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Anybody who owns a stock fund should pay attention to
That's because the company that plays a big role in running the computer you're using probably plays a big role in the funds you own, too.
On Thursday evening, the Santa Clara, Calif.-based chip giant said its third-quarter revenue and profit margins would fall short of estimates due to softening demand in Europe. The tech bellwether's shares, which finished the day down $1.58 or 2.5%, tumbled in the after-hours market. In after-hours trading on
, Intel plunged 20%.
If you own more than one stock fund, the odds are your portfolio could take a hit from Intel's drop. The company, whose Pentium processors dominate the PC market, has been a favorite among fund managers. More than 1,100 U.S. stock funds owned Intel shares at the end of August, according to
. That's about four out of 10 stock funds, rivaling only mammoth networking concern
for top fund ownership among tech stocks.
It's All About the Pentiums
Source: Morningstar. Performance through Sept. 20.
And if you own a large-cap growth fund or tech fund, the odds of you owning Intel go up. A whopping 77% of large-cap growth funds own shares and more than half the tech funds own it, too. And
funds, where more than $245 billion is invested, have about 3.8% of their assets invested in the stock.
Until Thursday night, that's generally been a good thing. Intel shares boast a 53.7% five-year annualized return, trouncing the S&P 500 by more than 20 percentage points.
But, before Thursday night the stock had fallen more than 15% over the past month. Some analysts had warned of potentially slackening demand, but much of the selling may have been normal profit-taking. The stock, which has increased earnings at a 20% clip over the past five years according to
, rose more than 60% in the first six months of the year. Before Thursday's tumble, its shares traded at a 42.8 price-to-earnings ratio, compared with 26.3 for the S&P 500.
For their part, a couple of fund managers who own shares weren't too rattled by the news. PC orders typically dip and the euro has been sagging, so the news shouldn't have been a shock, some say.
"The third quarter is always the toughest, and August is historically the worst month for PC orders. Then you add the currency problems, and it makes sense. I think they're growing sequentially given those factors, just not as fast as everyone thought. We think, as usual, PC orders will pick up in the fourth quarter and things will look good again," says Alan Loewenstein, co-manager of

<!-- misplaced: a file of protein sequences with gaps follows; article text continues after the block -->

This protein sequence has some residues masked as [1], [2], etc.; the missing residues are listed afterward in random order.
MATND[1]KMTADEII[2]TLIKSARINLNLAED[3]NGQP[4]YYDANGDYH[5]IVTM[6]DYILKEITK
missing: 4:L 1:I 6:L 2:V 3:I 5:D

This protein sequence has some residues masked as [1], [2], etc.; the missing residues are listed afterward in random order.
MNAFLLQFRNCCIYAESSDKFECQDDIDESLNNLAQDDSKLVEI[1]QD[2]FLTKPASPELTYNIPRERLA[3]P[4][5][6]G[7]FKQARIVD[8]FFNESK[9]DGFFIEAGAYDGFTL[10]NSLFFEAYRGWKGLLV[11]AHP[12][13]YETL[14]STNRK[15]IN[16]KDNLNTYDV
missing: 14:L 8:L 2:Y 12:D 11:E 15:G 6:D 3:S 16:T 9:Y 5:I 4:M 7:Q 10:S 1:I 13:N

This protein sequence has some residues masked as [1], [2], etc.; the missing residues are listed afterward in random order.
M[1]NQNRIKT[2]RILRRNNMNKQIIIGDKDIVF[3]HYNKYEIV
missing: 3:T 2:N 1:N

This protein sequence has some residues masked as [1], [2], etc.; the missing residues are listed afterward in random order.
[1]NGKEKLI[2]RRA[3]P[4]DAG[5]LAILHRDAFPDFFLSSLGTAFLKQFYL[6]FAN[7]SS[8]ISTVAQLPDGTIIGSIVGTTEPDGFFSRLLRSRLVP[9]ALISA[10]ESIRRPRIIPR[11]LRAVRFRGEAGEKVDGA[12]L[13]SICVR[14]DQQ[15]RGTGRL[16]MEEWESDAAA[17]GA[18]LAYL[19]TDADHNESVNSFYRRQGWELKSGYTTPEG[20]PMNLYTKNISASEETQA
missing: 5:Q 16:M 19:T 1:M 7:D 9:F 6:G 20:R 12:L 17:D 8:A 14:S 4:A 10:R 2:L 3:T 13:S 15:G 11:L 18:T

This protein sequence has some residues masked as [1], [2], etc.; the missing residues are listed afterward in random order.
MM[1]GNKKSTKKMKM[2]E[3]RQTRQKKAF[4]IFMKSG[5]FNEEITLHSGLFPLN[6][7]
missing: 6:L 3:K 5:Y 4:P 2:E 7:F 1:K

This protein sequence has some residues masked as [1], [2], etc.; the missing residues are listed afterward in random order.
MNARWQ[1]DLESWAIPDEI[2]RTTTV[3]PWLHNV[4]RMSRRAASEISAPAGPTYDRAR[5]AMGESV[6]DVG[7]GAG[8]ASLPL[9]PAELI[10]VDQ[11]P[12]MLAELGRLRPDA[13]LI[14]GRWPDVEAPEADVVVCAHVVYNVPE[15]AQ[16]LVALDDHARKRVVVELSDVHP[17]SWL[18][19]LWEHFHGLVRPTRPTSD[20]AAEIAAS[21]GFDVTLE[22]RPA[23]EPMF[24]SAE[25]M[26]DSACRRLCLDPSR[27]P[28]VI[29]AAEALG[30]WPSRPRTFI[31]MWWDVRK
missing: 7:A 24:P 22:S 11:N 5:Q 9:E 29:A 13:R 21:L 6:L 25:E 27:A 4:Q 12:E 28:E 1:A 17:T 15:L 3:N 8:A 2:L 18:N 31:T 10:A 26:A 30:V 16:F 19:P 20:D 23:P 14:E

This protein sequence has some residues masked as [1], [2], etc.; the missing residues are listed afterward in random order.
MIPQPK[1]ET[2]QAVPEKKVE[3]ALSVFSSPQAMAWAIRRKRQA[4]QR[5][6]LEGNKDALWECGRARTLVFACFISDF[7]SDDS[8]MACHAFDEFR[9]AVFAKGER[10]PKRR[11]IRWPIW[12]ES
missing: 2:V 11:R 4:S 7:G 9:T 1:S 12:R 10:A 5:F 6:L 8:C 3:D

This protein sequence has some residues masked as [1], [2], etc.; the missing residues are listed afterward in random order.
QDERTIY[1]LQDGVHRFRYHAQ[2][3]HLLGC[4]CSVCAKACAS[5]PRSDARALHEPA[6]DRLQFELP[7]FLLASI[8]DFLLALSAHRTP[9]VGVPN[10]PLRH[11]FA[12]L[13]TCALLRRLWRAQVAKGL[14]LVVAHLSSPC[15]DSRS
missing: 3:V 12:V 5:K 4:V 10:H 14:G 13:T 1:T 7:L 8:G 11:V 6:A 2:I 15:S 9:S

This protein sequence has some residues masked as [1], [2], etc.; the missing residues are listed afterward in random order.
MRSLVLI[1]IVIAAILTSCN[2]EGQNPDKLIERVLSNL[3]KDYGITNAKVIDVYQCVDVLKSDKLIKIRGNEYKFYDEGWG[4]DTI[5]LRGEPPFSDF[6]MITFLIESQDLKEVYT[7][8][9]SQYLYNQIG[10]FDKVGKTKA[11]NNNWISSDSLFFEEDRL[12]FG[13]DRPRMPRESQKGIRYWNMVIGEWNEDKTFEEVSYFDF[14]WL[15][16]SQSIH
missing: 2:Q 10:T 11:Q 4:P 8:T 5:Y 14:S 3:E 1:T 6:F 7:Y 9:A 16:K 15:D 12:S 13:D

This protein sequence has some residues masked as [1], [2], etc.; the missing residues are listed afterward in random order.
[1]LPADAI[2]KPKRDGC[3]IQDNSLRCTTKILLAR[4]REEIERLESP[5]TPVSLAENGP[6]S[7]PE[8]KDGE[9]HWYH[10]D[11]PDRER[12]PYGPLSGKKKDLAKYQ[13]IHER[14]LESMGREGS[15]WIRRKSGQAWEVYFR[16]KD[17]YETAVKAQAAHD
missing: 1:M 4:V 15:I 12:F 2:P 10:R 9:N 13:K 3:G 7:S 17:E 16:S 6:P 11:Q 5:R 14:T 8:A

John Hancock Technology fund, which owns Intel in its portfolio.
"This is just a disgusting overreaction. We don't even have much news, and this is taking everything else down with it," says Dave Nadig, co-manager of the tech-heavy
Openfund, which owns the stock.
Fund investors should hope he's right. The list of 10 funds with the biggest bet on Intel turns up few household names. That said, there are a host of mammoth and widely held funds with a significant chunk of their assets invested in Intel, including $110.5 billion
Vanguard 500 Index (3.6%), $109.8 billion
Fidelity Magellan (2.8%) and $41.3 billion
American Century Ultra (4.3%).
One fund shop that had its doubts about Intel was quiet giant
. In the second quarter their fund managers sold nearly 30 million shares, reducing their firmwide position by more than a third. The firm's $36.8 billion
Growth Fund of America and $55.2 billion
Investment Company of America funds, both among the 15 largest funds in the nation, sold more Intel shares -- nearly four million combined -- than any other funds in the second quarter, according to Morningstar.
Since the average growth fund has a tech-stock position of more than 40% and Intel is a favorite among fund managers, plenty of pros and their shareholders will be watching Intel on Friday. A sustained downturn, especially if it weighed on the broader tech sector, would be bad news for everyone.